Attributable Causes of Liver Cancer Mortality and Incidence in China

Asian Pacific journal of cancer prevention: APJCP (Impact Factor: 2.51). 12/2013; 14(12):7251-6. DOI: 10.7314/APJCP.2013.14.12.7251
Source: PubMed

ABSTRACT Objectives: To estimate the proportion of liver cancer cases and deaths due to infection with hepatitis B virus (HBV), hepatitis C virus (HCV), aflatoxin exposure, alcohol drinking and smoking in China in 2005. Study design: Systemic assessment of the burden of five modifiable risk factors on the occurrence of liver cancer in China using the population attributable fraction. Methods: We estimated the population attributable fraction of liver cancer caused by five modifiable risk factors using the prevalence data around 1990 and data on relative risks from meta-analyses, and large-scale observational studies. Liver cancer mortality data were from the 3rd National Death Causes Survey, and data on liver cancer incidence were estimated from the mortality data from cancer registries in China and a mortality/incidence ratio calculated. Results: We estimated that HBV infection was responsible for 65.9% of liver cancer deaths in men and 58.4% in women, while HCV was responsible for 27.3% and 28.6% respectively. The fraction of liver cancer deaths attributable to aflatoxin was estimated to be 25.0% for both men and women. Alcohol drinking was responsible for 23.4% of liver cancer deaths in men and 2.2% in women. Smoking was responsible for 18.7% and 1.0% . Overall, 86% of liver cancer mortality and incidence (88% in men and 78% in women) was attributable to these five modifiable risk factors. Conclusions: HBV, HCV, aflatoxin, alcohol drinking and tobacco smoking were responsible for 86% of liver cancer mortality and incidence in China in 2005. Our findings provide useful data for developing guidelines for liver cancer prevention and control in China and other developing countries.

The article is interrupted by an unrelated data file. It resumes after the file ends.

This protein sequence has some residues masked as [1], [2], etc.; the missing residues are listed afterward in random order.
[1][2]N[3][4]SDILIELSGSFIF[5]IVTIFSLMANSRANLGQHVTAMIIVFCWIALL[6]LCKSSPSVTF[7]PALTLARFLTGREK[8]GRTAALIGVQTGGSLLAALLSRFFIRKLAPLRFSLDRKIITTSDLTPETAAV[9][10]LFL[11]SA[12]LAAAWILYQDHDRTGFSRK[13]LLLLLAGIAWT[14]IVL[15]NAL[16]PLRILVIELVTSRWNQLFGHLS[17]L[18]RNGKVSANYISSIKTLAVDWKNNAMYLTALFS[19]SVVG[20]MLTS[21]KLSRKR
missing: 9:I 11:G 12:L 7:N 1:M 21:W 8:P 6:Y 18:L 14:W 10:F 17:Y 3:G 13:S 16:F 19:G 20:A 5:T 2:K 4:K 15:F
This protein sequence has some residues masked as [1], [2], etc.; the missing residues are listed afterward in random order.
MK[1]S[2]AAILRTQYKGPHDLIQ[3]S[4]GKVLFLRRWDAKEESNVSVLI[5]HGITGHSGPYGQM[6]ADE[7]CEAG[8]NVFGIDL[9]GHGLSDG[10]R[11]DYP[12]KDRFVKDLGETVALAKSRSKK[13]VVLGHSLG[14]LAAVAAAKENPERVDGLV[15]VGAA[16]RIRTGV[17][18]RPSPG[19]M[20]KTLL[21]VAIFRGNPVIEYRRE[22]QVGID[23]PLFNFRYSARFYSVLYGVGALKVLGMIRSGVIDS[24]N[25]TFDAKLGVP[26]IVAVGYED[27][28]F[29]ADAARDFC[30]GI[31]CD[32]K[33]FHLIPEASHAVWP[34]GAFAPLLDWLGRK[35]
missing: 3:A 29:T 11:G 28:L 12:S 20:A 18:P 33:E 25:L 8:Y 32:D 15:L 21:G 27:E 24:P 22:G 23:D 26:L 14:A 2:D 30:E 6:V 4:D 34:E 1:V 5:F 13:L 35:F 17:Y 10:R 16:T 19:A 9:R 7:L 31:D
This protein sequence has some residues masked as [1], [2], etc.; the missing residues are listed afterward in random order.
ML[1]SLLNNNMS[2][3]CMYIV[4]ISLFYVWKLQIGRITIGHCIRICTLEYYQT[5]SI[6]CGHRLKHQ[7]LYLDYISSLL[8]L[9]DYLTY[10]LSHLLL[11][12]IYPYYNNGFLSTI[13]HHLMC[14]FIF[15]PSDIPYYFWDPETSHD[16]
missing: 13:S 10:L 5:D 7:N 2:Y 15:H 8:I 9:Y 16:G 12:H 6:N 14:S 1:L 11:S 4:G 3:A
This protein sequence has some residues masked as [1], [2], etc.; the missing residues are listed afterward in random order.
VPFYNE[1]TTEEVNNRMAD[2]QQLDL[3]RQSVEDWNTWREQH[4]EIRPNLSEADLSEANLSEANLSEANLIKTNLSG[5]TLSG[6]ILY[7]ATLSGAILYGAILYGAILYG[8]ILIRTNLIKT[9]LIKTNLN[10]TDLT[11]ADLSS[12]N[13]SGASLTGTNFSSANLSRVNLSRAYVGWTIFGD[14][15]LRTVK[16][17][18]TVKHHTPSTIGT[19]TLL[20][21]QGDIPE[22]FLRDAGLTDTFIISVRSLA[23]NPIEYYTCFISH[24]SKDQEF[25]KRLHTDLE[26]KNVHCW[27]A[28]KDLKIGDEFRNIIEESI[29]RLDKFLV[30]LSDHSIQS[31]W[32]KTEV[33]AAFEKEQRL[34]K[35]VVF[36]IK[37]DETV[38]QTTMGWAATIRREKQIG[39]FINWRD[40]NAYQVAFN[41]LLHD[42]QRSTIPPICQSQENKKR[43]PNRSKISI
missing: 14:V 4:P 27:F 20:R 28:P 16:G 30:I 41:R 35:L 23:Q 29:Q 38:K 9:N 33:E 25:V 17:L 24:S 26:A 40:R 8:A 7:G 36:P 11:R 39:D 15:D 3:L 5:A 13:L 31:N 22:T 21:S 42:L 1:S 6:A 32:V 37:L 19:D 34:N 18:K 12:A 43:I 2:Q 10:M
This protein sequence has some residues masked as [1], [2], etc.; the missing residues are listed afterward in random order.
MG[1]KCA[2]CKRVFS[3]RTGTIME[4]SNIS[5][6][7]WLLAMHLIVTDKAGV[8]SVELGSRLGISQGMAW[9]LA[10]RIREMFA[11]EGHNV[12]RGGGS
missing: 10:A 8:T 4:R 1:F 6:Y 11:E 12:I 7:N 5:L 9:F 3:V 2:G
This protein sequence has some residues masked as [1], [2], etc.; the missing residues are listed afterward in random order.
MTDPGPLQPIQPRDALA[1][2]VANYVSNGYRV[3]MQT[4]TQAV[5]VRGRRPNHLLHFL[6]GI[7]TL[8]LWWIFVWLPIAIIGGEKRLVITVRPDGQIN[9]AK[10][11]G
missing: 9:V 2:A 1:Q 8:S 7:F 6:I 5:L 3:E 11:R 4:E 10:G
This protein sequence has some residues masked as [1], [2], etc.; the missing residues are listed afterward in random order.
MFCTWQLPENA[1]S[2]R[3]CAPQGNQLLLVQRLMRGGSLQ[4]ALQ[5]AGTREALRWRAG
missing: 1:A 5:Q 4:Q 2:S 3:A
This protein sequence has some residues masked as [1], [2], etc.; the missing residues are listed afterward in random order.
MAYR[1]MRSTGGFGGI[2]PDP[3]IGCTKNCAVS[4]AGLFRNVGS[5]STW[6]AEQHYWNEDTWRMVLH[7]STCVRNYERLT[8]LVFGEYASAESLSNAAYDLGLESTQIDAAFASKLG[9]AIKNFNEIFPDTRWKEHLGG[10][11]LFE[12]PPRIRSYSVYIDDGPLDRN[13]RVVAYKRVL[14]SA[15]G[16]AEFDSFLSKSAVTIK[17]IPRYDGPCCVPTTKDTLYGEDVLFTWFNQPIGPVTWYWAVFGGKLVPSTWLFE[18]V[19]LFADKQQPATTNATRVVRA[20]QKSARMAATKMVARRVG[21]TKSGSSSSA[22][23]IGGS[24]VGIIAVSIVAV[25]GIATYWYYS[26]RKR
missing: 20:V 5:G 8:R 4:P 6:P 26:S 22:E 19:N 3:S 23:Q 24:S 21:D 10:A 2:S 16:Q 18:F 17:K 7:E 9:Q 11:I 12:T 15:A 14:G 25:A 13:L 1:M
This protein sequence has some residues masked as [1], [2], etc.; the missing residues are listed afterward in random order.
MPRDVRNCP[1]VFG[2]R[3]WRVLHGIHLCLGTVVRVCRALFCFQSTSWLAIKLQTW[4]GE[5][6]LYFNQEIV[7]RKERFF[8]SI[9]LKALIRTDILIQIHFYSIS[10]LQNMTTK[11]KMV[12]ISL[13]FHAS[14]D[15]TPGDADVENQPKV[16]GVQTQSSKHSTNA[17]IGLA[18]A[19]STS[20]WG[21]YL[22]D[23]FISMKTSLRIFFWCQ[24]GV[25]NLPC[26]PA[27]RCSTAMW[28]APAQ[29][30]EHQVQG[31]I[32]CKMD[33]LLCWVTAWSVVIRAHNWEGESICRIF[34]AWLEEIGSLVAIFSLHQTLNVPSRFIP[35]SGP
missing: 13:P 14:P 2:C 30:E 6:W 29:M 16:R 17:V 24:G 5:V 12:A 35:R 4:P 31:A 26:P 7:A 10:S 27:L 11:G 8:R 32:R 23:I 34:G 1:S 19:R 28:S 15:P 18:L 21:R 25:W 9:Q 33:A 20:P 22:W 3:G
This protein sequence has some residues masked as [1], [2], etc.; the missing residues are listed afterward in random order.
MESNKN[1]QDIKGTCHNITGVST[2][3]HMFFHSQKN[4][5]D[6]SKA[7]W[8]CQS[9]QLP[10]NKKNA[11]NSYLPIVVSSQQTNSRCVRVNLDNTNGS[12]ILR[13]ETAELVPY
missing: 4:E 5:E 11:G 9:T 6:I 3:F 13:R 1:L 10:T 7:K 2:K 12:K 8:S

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Available from: Wenqiang Wei, Aug 14, 2014
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